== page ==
When it was obvious that my group was finished shopping and wanted to leave, I approached the register to make my purchases. Behind the counter stood a woman who obviously enjoyed her work. She was talking with a man who was likely a local friend. He stood on my side of the counter. They both had an aura about them that whispered, "mountain hippy." I liked them both immediately. I've always liked hippies. Before I even handed her my items, I spat out, "Who is the singer?" She grinned at me, and shot a knowing look to her friend.

"Her name is Eva Cassidy," she said, "and everyone asks about her."

She told me a little about the singer. After my own research, I must say here that much of her information was inaccurate, but the part I took away with me was that Cassidy had died in her early 30's of cancer, and she never "made it" before her death. Her music has been promoted posthumously by her family. That information cut at me because here was my idea of the perfect voice, and she would never know on this earth how much it could have been appreciated. I branded the singer's name to my memory, mentally vowed I would buy the album I had heard in the store and paid for my finds which now seemed minuscule in light of my musical find. The man, the owner's friend, said to me, "It's rare when someone young like you appreciates good music." I smiled and said, "I'm not that young. I turned 26 yesterday. But I have been trained to appreciate good music." He invited me to his son's music gig later that night. I had to decline as I was leaving town. I smiled at both of them and took my leave.

As soon as I was home, I researched the singer. I discovered that she had done several recordings, but did not promote them because she never cared for fame. Eva Cassidy is described as having been introverted. She would play for family, friends and small gatherings, but did not have the makings of the international star her voice could have helped her become. She died at the age of 33 of melanoma, and sang her final song in public only weeks before her death.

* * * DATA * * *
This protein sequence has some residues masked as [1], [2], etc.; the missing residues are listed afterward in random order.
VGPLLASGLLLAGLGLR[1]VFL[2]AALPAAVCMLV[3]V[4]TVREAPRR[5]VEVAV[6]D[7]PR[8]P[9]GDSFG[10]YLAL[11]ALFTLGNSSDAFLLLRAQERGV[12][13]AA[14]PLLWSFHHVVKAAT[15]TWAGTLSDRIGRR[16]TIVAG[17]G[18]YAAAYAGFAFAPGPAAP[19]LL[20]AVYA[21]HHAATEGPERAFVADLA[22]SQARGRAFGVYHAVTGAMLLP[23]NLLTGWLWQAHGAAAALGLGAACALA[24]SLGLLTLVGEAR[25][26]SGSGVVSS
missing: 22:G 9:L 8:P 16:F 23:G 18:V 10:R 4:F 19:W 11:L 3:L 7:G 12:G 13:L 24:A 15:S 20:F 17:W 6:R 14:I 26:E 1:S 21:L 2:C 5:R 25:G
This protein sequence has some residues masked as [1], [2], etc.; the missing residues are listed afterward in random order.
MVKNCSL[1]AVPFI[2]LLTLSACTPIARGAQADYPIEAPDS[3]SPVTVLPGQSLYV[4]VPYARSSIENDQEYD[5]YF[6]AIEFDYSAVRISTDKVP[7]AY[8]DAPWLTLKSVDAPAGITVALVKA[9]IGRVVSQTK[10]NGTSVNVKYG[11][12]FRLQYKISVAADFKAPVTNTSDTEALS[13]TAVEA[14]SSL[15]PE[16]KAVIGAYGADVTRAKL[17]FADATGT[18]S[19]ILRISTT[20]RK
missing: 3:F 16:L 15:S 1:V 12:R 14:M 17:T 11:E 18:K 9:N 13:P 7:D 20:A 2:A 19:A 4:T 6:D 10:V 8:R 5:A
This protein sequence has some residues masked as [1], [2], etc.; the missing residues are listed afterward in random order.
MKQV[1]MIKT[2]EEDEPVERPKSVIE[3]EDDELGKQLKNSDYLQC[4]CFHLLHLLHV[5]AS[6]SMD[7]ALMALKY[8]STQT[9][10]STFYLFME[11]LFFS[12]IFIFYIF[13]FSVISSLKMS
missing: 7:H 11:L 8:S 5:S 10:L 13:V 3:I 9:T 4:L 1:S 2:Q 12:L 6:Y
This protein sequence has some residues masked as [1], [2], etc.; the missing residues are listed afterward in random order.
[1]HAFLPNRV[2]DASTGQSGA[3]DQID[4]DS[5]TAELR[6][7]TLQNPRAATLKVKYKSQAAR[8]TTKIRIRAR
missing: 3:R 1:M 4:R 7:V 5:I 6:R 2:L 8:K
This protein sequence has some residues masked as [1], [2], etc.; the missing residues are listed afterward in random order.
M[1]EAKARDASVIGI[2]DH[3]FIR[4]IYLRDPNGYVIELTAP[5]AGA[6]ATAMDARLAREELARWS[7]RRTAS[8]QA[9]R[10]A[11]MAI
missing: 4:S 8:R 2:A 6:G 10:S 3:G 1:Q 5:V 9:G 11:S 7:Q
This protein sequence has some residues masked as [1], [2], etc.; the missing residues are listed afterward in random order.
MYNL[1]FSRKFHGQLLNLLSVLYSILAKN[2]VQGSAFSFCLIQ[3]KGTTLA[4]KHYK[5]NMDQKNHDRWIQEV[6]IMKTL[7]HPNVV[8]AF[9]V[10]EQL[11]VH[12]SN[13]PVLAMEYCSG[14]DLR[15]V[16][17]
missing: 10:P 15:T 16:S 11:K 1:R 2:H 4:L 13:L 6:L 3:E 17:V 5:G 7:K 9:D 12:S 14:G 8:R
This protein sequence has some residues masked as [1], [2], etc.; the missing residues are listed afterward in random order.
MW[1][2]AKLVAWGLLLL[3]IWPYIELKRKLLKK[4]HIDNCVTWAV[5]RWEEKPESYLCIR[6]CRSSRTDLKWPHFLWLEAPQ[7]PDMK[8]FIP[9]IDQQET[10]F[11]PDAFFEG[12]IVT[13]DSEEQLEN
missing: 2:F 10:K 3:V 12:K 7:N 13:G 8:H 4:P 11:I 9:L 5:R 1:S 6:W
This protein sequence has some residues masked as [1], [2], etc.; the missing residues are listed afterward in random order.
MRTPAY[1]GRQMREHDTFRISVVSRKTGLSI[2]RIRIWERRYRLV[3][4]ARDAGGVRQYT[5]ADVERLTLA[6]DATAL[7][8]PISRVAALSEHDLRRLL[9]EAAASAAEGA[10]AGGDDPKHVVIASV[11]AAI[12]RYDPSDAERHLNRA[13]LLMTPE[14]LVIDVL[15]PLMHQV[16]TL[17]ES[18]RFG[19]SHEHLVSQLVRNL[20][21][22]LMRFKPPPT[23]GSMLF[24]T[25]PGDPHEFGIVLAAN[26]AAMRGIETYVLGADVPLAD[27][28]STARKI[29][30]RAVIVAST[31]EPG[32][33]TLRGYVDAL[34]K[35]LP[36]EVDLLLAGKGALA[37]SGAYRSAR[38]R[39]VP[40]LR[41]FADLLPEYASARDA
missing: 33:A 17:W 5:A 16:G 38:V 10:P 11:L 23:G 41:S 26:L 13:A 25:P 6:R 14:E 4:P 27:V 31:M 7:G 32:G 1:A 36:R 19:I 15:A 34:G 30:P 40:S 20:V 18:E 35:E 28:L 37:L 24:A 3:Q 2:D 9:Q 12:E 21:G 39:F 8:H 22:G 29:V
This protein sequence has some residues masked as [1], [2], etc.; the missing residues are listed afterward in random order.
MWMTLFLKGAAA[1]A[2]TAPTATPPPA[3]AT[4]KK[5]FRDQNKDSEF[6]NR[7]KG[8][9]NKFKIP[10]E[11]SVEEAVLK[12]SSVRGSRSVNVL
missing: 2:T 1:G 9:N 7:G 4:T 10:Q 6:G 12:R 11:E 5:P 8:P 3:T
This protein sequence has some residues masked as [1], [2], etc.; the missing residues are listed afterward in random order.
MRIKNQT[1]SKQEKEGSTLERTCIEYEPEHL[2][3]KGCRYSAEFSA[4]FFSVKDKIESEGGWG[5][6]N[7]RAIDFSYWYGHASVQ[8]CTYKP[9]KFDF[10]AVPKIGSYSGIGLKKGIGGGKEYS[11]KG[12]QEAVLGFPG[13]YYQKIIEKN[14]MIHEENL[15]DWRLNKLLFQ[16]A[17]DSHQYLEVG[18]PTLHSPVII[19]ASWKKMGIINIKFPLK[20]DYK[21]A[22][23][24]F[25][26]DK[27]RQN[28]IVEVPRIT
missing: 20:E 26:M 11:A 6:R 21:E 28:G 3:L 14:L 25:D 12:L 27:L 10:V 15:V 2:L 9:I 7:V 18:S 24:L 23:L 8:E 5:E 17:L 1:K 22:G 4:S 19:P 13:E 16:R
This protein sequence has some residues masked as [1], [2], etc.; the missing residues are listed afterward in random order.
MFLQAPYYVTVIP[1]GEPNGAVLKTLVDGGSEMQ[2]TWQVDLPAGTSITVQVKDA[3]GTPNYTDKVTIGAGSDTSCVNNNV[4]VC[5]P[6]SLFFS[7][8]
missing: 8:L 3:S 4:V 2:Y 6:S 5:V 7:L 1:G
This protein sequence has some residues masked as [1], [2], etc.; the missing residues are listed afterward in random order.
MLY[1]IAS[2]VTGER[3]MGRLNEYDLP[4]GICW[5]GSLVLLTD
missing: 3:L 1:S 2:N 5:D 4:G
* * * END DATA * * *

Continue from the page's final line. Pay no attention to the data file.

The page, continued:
I wax overly philosophical now because I listened to her album, "Songbird," last night while I cooked fajitas. It's weird to say an album has the power to change a life, but if it's possible, this album has changed mine. It's that good. I wept as I chopped last night, and it wasn't the onions. It's because of her knack for selecting good music to sing, her stirring interpretations of familiar songs and the passion laced into her vocals. So, I had to write about it and let you all know about this treasure that I found in a junk museum. You may laugh, but I believe that destiny led me to this singer. Those of you who know me, know that I believe that the Lord Jesus Christ is the Father of all destiny.

"Every good gift and every perfect gift is from above, and comes down from the Father of lights, with whom there is no variation or shadow or turning." James 1:17

As I mentioned, my birthday was the day before I found out about this great singer. Because I had also been given enough Itunes gift cards to buy all of her albums, this ordained discovery is truly a gift that will keep on giving.

And I call that serendipity.